Port Arthur EDC moves to nix ‘slaughterhouse’

Photo from Riceland presentation

The potential odor that a proposed halal meat-processing facility could have produced gave community members pause and led the Port Arthur Economic Development Corporation (EDC) to vote to restrict use of the land where the facility would have been built to prohibit building the “slaughterhouse” there.

Approximately 80 residents from neighborhoods surrounding the Jade Avenue business park where land requested for the meat-processing facility was located attended a special meeting at the EDC Monday evening, March 28, mainly to express their concerns about the smell the facility would produce and to let the board know they do not want it near their neighborhoods.

Muhammad Tahir Javed, a Pakistani-born American businessman, is the registered agent for Riceland Farms, which is reportedly owned by multiple parties, including Javed. A company representative, engineer Hani Tohme, approached the EDC first in January and later at a March 7 meeting to propose the purchase of land from the EDC to build a halal meat-processing facility at a location along Jade Avenue within an existing business park. Riceland Farms additionally expressed its desire to apply for incentives from the EDC, such as tax abatement.

“The facility is being built for halal meat processing, which is the way Muslims process meat religiously,” Tohme explained. “However, our market is not just for Muslims in the United States. We are going to target all markets.”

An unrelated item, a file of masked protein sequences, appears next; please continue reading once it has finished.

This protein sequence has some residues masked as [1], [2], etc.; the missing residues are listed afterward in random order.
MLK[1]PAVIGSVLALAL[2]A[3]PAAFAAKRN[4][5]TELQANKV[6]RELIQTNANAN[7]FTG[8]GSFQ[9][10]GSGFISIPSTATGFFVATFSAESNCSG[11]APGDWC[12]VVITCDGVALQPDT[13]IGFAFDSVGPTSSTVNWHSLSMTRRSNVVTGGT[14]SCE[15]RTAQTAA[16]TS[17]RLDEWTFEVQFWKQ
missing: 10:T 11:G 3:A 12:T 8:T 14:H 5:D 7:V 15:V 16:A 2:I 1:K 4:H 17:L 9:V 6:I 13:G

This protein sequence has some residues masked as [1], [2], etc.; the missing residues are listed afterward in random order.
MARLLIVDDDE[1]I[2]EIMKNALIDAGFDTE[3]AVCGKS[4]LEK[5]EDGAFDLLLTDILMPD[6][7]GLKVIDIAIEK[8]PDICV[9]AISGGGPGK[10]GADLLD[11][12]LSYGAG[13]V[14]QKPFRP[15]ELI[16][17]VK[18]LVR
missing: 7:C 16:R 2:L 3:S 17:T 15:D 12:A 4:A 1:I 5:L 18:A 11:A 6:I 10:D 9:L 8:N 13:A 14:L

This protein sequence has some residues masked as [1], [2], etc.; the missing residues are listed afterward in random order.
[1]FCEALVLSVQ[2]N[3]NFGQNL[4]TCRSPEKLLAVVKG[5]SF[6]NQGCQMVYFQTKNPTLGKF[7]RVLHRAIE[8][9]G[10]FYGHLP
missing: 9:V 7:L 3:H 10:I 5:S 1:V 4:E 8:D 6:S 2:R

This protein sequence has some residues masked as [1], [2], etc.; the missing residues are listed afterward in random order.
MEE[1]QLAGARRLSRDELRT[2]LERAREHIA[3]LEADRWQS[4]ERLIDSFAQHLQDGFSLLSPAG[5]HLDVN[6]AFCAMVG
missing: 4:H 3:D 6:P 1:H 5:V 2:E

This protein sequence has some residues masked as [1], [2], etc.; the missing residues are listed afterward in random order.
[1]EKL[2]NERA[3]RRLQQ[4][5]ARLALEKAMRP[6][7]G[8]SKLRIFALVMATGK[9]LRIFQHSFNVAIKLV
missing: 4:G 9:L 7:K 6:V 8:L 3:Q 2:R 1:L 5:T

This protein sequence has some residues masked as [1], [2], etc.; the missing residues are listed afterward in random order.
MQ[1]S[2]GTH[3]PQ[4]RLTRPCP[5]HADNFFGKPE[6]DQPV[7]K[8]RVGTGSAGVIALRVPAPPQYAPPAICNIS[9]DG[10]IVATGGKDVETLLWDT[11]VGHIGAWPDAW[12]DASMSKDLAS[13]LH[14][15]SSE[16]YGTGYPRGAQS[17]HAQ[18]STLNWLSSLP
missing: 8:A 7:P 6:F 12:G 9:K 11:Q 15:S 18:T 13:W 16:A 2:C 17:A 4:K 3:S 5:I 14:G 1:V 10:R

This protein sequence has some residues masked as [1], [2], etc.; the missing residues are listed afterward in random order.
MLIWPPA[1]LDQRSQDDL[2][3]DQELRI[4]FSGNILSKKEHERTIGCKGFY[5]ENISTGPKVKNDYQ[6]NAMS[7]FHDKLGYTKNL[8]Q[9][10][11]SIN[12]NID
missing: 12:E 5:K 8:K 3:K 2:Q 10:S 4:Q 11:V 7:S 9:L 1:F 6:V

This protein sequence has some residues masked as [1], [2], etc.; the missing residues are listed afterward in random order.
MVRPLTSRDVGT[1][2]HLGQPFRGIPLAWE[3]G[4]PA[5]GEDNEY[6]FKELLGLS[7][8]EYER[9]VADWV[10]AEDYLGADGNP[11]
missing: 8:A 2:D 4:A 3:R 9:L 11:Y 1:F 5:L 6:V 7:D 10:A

Tohme told the EDC board the technology that would be used at the meat-processing facility is “state-of-the-art” and would prevent odor from being a concern for Port Arthur neighbors, but board member Langston Adams and members of the community were not convinced.

“Your facility is going to create two worries: one worry is… air polluting – the smell that’s going to be in the air – that is a worry,” Adams told Tohme on March 7.

He also cited a potential strain on the city sewage treatment operations that could result from the massive amounts of waste the company would admittedly produce.

“Then, for the citizens of Port Arthur, there could be another worry, their sewage,” said Adams.

While Adams was adamantly against the proposed meat-processing facility, which he calls a “slaughterhouse,” EDC CEO Floyd Batiste was enthusiastic about the project, which Riceland Farms said could produce more than 200 local jobs.

“The EDC’s job is to find quality businesses that produce quality jobs in the community. This is a quality business,” Batiste told The Examiner last week.

Batiste called the special meeting March 28 to rezone land at the business park so it could be used by Riceland Farms, and to make other preparations, presumably in order to move forward with the project. However, citizens stepped up to the podium one by one to tell the board they don’t want the business in Port Arthur, so instead of passing the agenda item as it read, Adams proposed adding new language to the existing Covenants & Restrictions to prohibit the building of a meat-processing facility or slaughterhouse of any kind on the Jade Avenue extension of the business park where the Riceland Farms plant would have been built.

The new restrictive covenant is to read, “Specifically prohibited uses include slaughterhouses or meat processing plants and facilities ancillary to such business operations.”

The measure passed 5-1-1, with five in favor of changing the language, one against and one abstaining. The board voted unanimously to rezone the business park extension, and voted 6-1 to approve re-platting the property. Adams voted against re-platting because he feels it was drawn with bias toward Riceland Farms.

Adams said he is pleased with the board’s vote regarding restricting use of the business park extension to prohibit the meat-processing facility, but added that the battle is ongoing.

“It’s not over,” said Adams. “The City Council still has to ratify what we did.”

The next Port Arthur City Council meeting is scheduled for April 5.